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Did camera-equipped drone crash into Yellowstone's largest hot spring?

Yellowstone investigates crash of tourist's camera-equipped drone into its largest hot spring

If you're going to a national park this summer, leave your drone at home.

The National Park Service banned the use of "unmanned aircraft" of any shape or size in parks in June, but that hasn't stopped some tourists from using high-tech flying cameras to snap photographs of dramatic landscapes and climbing feats.

The latest incident involves a camera-equipped drone that apparently crashed on Saturday into Grand Prismatic Spring, the largest hot spring at Yellowstone National Park and one of its top attractions.

CNN reports that park officials are trying to find the person who told a park employee that his drone had crashed into the pool and that he wanted it back. The photogenic landmark measures 370 feet in diameter and is more than 100 feet deep.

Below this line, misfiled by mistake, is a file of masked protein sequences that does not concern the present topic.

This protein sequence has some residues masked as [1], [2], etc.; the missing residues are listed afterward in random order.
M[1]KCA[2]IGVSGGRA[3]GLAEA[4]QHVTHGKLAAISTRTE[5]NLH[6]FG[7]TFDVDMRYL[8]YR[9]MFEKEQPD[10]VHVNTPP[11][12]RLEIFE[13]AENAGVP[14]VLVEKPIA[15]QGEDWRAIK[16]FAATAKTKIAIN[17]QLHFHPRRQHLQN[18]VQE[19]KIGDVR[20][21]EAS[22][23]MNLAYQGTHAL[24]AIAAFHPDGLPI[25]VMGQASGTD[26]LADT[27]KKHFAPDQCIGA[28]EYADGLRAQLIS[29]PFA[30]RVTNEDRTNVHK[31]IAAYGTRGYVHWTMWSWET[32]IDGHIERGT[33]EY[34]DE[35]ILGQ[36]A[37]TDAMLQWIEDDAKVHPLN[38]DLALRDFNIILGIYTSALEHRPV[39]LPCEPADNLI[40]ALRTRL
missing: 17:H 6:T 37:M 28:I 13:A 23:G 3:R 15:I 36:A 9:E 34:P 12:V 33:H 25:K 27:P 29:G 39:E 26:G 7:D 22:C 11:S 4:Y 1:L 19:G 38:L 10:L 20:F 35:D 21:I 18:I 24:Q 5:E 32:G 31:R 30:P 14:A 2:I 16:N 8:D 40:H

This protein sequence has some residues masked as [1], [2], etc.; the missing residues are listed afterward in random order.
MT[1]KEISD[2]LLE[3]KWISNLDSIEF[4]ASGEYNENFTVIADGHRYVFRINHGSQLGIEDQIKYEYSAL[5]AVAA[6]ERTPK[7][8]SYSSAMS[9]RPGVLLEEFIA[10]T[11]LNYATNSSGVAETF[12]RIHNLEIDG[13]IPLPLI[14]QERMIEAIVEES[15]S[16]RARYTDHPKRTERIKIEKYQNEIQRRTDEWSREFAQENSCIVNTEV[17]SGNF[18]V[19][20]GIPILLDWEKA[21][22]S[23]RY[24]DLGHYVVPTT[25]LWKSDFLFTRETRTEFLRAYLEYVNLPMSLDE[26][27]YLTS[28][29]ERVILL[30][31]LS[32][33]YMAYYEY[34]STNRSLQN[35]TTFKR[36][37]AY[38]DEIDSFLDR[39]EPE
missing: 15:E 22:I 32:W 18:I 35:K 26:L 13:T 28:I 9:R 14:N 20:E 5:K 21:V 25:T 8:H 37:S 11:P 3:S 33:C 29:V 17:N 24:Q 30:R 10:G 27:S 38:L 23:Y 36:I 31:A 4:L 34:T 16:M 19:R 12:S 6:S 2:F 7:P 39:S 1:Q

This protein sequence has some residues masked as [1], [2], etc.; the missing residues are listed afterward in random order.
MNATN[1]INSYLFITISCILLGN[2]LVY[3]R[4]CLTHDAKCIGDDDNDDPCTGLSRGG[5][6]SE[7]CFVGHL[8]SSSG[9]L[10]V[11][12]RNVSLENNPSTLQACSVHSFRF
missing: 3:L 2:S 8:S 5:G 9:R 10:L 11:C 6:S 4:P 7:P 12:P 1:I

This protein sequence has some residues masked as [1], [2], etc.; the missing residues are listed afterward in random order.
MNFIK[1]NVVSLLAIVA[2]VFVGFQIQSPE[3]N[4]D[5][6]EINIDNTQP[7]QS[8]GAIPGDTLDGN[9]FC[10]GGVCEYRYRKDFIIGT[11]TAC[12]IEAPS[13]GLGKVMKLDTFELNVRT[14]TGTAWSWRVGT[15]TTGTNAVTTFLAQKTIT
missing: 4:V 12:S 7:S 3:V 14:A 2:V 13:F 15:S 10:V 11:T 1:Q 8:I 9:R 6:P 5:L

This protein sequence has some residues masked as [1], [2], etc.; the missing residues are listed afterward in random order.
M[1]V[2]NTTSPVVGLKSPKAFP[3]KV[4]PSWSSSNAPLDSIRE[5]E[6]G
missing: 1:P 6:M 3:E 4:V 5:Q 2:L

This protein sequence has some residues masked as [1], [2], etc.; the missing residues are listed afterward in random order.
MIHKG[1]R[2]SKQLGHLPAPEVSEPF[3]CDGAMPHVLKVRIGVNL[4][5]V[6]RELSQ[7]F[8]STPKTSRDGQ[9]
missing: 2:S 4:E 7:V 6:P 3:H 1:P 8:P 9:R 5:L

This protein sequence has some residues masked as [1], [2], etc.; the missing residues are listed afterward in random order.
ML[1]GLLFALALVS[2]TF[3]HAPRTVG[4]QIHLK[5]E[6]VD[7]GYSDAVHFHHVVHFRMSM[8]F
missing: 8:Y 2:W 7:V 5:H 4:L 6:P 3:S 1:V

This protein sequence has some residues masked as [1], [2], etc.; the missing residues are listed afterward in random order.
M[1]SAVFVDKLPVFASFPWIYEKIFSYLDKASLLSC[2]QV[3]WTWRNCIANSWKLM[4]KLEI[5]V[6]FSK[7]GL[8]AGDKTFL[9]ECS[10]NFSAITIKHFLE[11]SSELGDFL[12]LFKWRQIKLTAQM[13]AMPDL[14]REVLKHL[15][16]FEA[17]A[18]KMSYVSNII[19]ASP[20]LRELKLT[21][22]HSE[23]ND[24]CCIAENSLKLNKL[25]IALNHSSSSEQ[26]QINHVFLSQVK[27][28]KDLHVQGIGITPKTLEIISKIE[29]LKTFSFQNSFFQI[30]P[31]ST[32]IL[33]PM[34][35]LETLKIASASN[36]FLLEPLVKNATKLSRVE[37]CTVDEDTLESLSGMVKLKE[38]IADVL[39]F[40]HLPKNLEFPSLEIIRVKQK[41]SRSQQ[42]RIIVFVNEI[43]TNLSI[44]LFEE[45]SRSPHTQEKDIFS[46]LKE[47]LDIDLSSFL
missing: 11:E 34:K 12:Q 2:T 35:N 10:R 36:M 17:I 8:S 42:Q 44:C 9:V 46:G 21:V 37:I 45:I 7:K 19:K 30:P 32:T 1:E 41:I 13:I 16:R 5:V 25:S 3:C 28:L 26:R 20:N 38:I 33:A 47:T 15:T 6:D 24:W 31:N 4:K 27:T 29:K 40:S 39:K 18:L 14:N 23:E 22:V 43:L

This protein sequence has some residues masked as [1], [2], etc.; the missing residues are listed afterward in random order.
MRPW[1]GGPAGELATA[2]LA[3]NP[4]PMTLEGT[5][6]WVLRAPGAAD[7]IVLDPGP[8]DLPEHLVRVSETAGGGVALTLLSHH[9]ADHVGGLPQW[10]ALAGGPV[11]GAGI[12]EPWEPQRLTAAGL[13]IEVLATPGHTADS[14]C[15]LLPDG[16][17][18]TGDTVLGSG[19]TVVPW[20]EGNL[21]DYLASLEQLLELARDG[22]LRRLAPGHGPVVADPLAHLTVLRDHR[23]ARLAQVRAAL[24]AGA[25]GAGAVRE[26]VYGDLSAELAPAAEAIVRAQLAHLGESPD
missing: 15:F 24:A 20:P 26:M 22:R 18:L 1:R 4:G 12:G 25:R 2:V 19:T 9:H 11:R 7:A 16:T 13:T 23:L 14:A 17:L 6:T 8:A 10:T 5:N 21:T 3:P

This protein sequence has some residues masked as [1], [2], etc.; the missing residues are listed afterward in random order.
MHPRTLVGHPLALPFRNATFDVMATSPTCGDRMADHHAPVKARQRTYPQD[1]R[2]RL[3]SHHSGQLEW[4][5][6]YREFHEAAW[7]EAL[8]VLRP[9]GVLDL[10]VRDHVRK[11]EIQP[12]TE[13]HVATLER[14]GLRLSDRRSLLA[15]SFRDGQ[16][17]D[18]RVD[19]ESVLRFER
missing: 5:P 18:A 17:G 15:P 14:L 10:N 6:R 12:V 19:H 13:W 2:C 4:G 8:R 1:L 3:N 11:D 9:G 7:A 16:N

Now officials are trying to determine whether any damage was done to the pool and whether to try to retrieve the device. In a separate incident, a drone crashed into Yellowstone Lake earlier in the season, according to media reports.

Yellowstone isn't the only park with drone woes. Last September an unmanned device was confiscated after it buzzed a crowded amphitheater at Mt. Rushmore National Memorial. And Grand Canyon visitors complained about a noisy overhead drone that disturbed a peaceful sunset viewing moment in April.

Yosemite National Park in May reported a rise in the use of the aerial devices over the last few years and warned visitors not to use them.

"Drones have been witnessed filming climbers ascending climbing routes, filming views above tree-tops, and filming aerial footage of the park," the park statement says.

"Drones can be extremely noisy, and can impact the natural soundscape. Drones can also impact the wilderness experience for other visitors creating an environment that is not conducive to wilderness travel."

The park said drones also have the potential to interfere with emergency rescue operations, and the noise from the devices could disturb wildlife such as peregrine falcons during nesting time.

Copyright © 2015, Los Angeles Times
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